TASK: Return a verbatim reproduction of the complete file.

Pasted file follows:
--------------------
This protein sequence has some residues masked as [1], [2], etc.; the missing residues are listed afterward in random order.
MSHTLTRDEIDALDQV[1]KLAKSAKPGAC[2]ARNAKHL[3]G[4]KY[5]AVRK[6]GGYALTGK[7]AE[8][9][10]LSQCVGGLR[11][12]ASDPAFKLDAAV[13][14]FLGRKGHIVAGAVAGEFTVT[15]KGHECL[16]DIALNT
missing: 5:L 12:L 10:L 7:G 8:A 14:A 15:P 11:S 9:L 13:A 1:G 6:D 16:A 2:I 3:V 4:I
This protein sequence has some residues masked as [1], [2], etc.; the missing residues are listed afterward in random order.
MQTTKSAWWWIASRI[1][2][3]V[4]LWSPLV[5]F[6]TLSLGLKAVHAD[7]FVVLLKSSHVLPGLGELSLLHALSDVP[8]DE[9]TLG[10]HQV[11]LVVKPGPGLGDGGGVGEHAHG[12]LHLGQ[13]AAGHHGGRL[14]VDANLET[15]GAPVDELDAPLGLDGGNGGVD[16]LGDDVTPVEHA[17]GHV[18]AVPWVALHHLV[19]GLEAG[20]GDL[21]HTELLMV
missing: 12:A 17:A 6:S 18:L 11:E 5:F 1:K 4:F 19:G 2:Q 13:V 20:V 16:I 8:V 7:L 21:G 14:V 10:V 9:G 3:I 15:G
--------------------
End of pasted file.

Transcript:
This protein sequence has some residues masked as [1], [2], etc.; the missing residues are listed afterward in random order.
MSHTLTRDEIDALDQV[1]KLAKSAKPGAC[2]ARNAKHL[3]G[4]KY[5]AVRK[6]GGYALTGK[7]AE[8][9][10]LSQCVGGLR[11][12]ASDPAFKLDAAV[13][14]FLGRKGHIVAGAVAGEFTVT[15]KGHECL[16]DIALNT
missing: 5:L 12:L 10:L 7:G 8:A 14:A 15:P 11:S 9:L 13:A 1:G 6:D 16:A 2:I 3:V 4:I
This protein sequence has some residues masked as [1], [2], etc.; the missing residues are listed afterward in random order.
MQTTKSAWWWIASRI[1][2][3]V[4]LWSPLV[5]F[6]TLSLGLKAVHAD[7]FVVLLKSSHVLPGLGELSLLHALSDVP[8]DE[9]TLG[10]HQV[11]LVVKPGPGLGDGGGVGEHAHG[12]LHLGQ[13]AAGHHGGRL[14]VDANLET[15]GAPVDELDAPLGLDGGNGGVD[16]LGDDVTPVEHA[17]GHV[18]AVPWVALHHLV[19]GLEAG[20]GDL[21]HTELLMV
missing: 12:A 17:A 6:S 18:L 11:E 5:F 1:K 4:F 19:G 2:Q 13:V 20:V 16:I 8:V 7:L 21:G 14:V 10:V 9:G 3:I 15:G